From the start of the ’09 season until his last game before going on the DL on June 17, Raul hit 78 fly balls. Since we know he hit 22 HR, we now know that his HR/FB rate was 28%. In the second half, he hit 67 fly balls with 12 HR for a HR/FB rate of 18% — still high, actually, but definitely more realistic. This year, Raul hasn’t been so lucky as his HR/FB rate is only 5%. Just as we did last season, we expect Raul’s HR/FB% to not stay constant, but to more closely reflect that of his career average 13%.

Additionally, Raul hasn’t just been unlucky with home runs; he has been BABIP unlucky as well. His career average is .304 but only .250 so far in 2010. It mostly has to do with line drives as his BABIP on liners is only .600 compared to the ’09 Major League average of .724.  Hitters don’t have too much control over their line drive rate so crediting it to randomness is entirely warranted here.

Let’s say that Raul turns the normal 13% — and not 5% — of his 60 fly balls into homers: three homers becomes eight. Raul has hit 30 line drives, so if he gets normal BABIP luck, he gets an extra 4 hits. If we credit Raul with an extra five homers and four singles, his OPS goes from a miserable .712 to .823. While that is a good illustration of some of Raul’s poor luck, it also shows the folly of the small sample size. We are, after all, only talking about 205 plate appearances (excluding yesterday’s game against the San Diego Padres). At this point, the only reliable statistics are (per Corey’s brother Eric, formerly of FanGraphs):

50 PA: Swing %
100 PA: Contact Rate
150 PA: Strikeout Rate, Line Drive Rate, Pitches/PA
200 PA: Walk Rate, Groundball Rate, GB/FB


250 PA: Flyball Rate
300 PA: Home Run Rate, HR/FB
500 PA: OBP, SLG, OPS, 1B Rate, Popup Rate
550 PA: ISO

At present, we have about two-thirds of the necessary sample size to reliably use HR/FB and merely half of the required PA for our slash stats. Ibanez isn’t quite as bad as he has looked, although a month ago I noticed that his bat looked like it was slowing down. He is closer to the Ibanez of 2008, who OPS’ed .837 with 23 HR, than the Ibanez we have been watching with an OPS of .712 and 3 HR. Furthermore, Ibanez is actually showing good plate discipline, increasing his walk rate to nearly 14%, up from 10% last year. He has also cut his strikeouts down to 17%, down from 24% last year.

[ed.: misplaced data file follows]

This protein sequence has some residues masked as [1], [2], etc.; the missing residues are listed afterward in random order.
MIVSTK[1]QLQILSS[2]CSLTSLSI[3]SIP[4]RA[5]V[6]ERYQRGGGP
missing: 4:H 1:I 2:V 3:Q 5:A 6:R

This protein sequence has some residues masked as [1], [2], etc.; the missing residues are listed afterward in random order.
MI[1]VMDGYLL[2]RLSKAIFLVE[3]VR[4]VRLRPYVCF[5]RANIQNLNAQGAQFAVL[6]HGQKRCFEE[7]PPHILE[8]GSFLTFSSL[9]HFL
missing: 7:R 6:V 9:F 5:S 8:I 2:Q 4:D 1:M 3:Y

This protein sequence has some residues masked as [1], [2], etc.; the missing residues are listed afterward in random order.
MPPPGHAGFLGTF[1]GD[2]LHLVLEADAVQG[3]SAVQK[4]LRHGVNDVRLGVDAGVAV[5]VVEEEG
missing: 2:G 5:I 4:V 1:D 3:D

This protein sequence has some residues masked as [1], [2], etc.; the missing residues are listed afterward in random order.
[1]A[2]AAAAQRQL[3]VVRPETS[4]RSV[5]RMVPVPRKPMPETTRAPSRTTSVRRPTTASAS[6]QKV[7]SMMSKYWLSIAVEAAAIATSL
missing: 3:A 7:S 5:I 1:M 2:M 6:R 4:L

On a tangential subject, I disagree with Corey on simply cutting ties with Ibanez. If the Phillies can find a taker for him and get a warm body in return, even if they have to eat the rest of his salary, that’s fine. But there is no reason to simply throw him away while still paying his salary. He is a better hitter than everybody else on the Phillies’ bench. Even if he becomes a Matt Stairs-esque pinch-hitter, that’s fine. Getting him to accept that role may be difficult, however.

Corey makes salient points about bench versatility. If the Phillies demote Ibanez, they become very outfield-heavy with Greg Dobbs, Ross Gload, and Ben Francisco. When Jimmy Rollins returns, Wilson Valdez will likely get the boot back to Triple-A (if he goes through waivers unclaimed, something that has already occurred once this year), meaning Juan Castro will be the back-up for both middle infield positions. With Rollins’ calf, that’s a shaky proposition and someone is bound to claim Valdez if he continues to pass through waivers. At third base, Dobbs would be the only one capable of backing up Placido Polanco, who had missed a few games due to a bruised elbow.